Wednesday 17 Sept
Philio Damansara II, Section 16, Petaling Jaya
19:00 – registration of IoJ members – bring your forms – tea and cookies
20:00 – meeting begins
21:00 – Q & A
22:00 – More or less ending time
- What does the Sedition Act say
- how does it affect journalists
- what must reporters and editors be aware of
- how the law has been applied
- previous cases involving journalists
- can we avoid falling foul of the law?
- measures we can take
- how has the sedition law affected you?
Speaker: Syahredzan Johan
“The reason why the Sedition Act is still in place is because it is so easy to use against dissidents,” said Syahredzan Johan, the chair of the National Young Lawyers Committee within the Malaysian Bar Council. “The Act is drafted very wide, so any form of dissent can be drafted in. It has a low threshold: there’s no need to prove intention or that anyone was incited. All you need is to prove that those things were published or uttered and you’ve got your conviction.”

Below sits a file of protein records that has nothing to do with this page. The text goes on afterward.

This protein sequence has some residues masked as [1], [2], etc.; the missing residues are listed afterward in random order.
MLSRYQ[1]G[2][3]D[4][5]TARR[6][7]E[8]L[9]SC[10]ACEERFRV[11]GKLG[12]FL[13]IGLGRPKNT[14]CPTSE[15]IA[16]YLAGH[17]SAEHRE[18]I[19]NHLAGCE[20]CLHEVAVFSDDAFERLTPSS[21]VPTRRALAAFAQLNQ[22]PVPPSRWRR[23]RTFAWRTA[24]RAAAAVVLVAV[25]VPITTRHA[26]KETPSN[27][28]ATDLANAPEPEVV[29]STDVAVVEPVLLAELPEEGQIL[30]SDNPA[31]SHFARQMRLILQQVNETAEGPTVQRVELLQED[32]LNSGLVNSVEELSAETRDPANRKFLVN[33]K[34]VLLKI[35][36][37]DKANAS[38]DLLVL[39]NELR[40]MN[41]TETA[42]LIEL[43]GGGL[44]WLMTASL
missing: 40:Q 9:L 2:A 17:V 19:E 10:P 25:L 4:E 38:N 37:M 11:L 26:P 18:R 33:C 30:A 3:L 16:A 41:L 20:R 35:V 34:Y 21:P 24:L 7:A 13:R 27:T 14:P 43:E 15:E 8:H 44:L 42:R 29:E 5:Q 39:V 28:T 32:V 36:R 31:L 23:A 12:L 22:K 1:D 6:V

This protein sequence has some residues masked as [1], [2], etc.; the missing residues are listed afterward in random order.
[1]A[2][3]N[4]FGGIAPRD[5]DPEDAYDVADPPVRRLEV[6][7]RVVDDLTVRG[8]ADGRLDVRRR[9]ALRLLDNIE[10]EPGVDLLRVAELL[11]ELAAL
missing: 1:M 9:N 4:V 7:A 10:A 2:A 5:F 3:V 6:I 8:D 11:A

Two recent cases, a teenager liking the Facebook page “I love Israel” and Universiti Malaya law lecturer Azmi Sharom’s sedition charges, shows how easily it can be abused, said Bar Council president Christopher Leong. The courts had now become a dumping ground for sedition charges, he said, and pointed out the discrepancy in application, which can be interpreted as selective prosecution against dissenters.